rsyslog: do not collect logs from some application

If there’s no settings in the application itself, you can configure rsyslog not to write apps logs.

CentOS 6.6, rsyslog 5.8.10-10.el6_6:
Asterisk is configured to write logs to remote syslog server (syslog02.core) but still writes not only there but also locally.
To prevent this:
create ‘/etc/rsyslog.d/10-asterisk.conf’ with lines

:syslogtag, contains, "asterisk" @syslog02.core
& stop

Debian 9.4 Stretch, rsyslog 8.24.0-1:
Asterisk is nt configured to write to remote syslog, but also writes everything to local rsyslog.
Create ‘/etc/rsyslog.d/10-asterisk.conf’:

if $programname == "asterisk" then {

Debian 9: permanent iptables rules

Just an example for Debian 9.

1. Install ‘iptables-persistent’ package. Agree during installation the rules to be saved to /etc/iptables/rules.v4 .

2. Add rules (e.g. from console):

iptables -P OUTPUDT DROP
iptables -A OUTPUT -d -j ACCEPT

3. Save rules:

netfilter-persistent save

4. Reboot and enjoy.

5. If you need to add/delete/edit rules, edit /etc/iptables/rules.v4 and then run ‘netfilter-persistent start’ to re-read the file.

SIP flood vs OpenSIPS armed with,, ipset and iptables

Preface: the PIKE module itself blocks SIP requests (just stops sending any replies) in case of flood. This article is about going on – adding flooding IP addresses to ipset for further rejecting any traffic to the OpenSIPS server using iptables.

1. Create an ipset with auto removing addresses after 120 seconds and ability to add comments.

ipset create SIPFLOOD hash:ip timeout 120 comment

2. An iptables rule, which will drop incoming traffic from src IP addresses from created ipset table:

iptables -A INPUT -m set --match-set SIPFLOOD src -j DROP

3. Allow OpenSIPS’ run-user (usually ‘opensips’) executing ‘ipset’ command without a password (add this line to /etc/sudoers using ‘visudo’ command):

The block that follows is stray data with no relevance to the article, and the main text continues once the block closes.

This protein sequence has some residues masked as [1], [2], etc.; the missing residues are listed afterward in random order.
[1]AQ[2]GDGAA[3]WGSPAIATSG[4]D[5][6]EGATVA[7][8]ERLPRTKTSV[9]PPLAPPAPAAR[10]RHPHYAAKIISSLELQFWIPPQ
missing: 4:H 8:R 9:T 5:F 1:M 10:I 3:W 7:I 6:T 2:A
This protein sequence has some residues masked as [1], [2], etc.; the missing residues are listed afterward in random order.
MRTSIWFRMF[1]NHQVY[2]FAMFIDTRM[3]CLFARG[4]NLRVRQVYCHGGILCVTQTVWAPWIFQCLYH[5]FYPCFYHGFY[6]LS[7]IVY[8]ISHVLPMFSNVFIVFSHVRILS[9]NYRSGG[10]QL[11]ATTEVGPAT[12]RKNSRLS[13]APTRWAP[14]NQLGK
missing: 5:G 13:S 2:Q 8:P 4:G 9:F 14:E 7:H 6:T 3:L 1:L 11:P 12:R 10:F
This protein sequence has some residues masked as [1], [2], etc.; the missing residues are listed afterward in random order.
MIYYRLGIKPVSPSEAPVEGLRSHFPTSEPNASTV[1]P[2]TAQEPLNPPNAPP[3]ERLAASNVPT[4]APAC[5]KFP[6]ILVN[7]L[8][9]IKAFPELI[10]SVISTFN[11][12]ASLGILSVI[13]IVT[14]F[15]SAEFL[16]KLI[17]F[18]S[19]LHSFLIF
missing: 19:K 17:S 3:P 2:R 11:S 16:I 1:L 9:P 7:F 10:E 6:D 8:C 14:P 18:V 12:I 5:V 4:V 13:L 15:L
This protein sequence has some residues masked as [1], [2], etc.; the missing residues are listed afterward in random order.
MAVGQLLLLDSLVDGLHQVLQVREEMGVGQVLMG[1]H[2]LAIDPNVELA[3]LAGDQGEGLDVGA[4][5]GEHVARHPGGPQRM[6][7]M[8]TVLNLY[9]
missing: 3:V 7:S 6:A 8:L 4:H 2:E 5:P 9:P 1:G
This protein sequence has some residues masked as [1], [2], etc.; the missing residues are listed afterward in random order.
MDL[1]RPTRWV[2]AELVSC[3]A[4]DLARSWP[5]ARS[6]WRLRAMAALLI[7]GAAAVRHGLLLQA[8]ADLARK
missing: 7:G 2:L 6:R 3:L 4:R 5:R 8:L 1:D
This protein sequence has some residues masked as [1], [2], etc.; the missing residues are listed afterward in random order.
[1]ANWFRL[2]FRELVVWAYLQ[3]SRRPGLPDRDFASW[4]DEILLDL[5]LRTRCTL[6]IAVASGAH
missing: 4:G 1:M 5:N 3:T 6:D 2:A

opensips ALL= NOPASSWD: /sbin/ipset

4. OpenSIPS configuration.

Part of modules section of config:

#### exec
loadmodule ""

#### antiflood module
loadmodule ""
modparam("pike", "sampling_time_unit", 2)
modparam("pike", "reqs_density_per_unit", 10)
modparam("pike", "remove_latency", 120)

Part of OpenSIPS script, assuming that somebody sends us too much OPTIONS requests:

if(is_method("OPTIONS")) {

    switch($retcode) {
        case -2:    # detected once - simply drop the request
        case -1:    # detected again - ban the IP and drop request
            exec("/usr/bin/sudo ipset -exist add SIPFLOOD $si");

    sl_send_reply("200", "OK");

5. You may test all this with ‘sipp’ tool.

This is for generating 10 requests (-r) in 2 seconds (-rp 2000) and exiting sipp after sending 10 requests (-m):

sipp -r 10 -rp 2000 -m 10 -sf OPTIONS.xml

This – for generating 70 requests (-r) in 2 seconds (-rp 2000) and exiting sipp after sending 70 requests (-m):

sipp -r 70 -rp 2000 -m 70 -sf OPTIONS.xml

The OPTIONS.xml is as follows:

UPD 2019-july-30: pike writes log messages (at least in automatic mode, but I’m sure that also in the manual ):

 Jul 30 06:59:05 ... /opensips[15531]: PIKE - BLOCKing ip, node=0x7f6dec201c08
Jul 30 06:59:05 ... /opensips[15533]: PIKE - UNBLOCKing node 0x7f6dec201b38
Jul 30 06:59:07 ... /opensips[15531]: PIKE - BLOCKing ip, node=0x7f6dec201d40

If you do not need all these messages (in case of SIP flood it may be too many), just set the log_level for module:

modparam("pike", "pike_log_level", 3)

And then set the log_level for your OpenSIPS to be not so verbose (pike’s log_level must be greater than global):

opensips-cli -x mi log_level 2

… or/and in config file:


iptables: a rule with expiration

If you need an automated way of deleting iptables rules after some time, use this: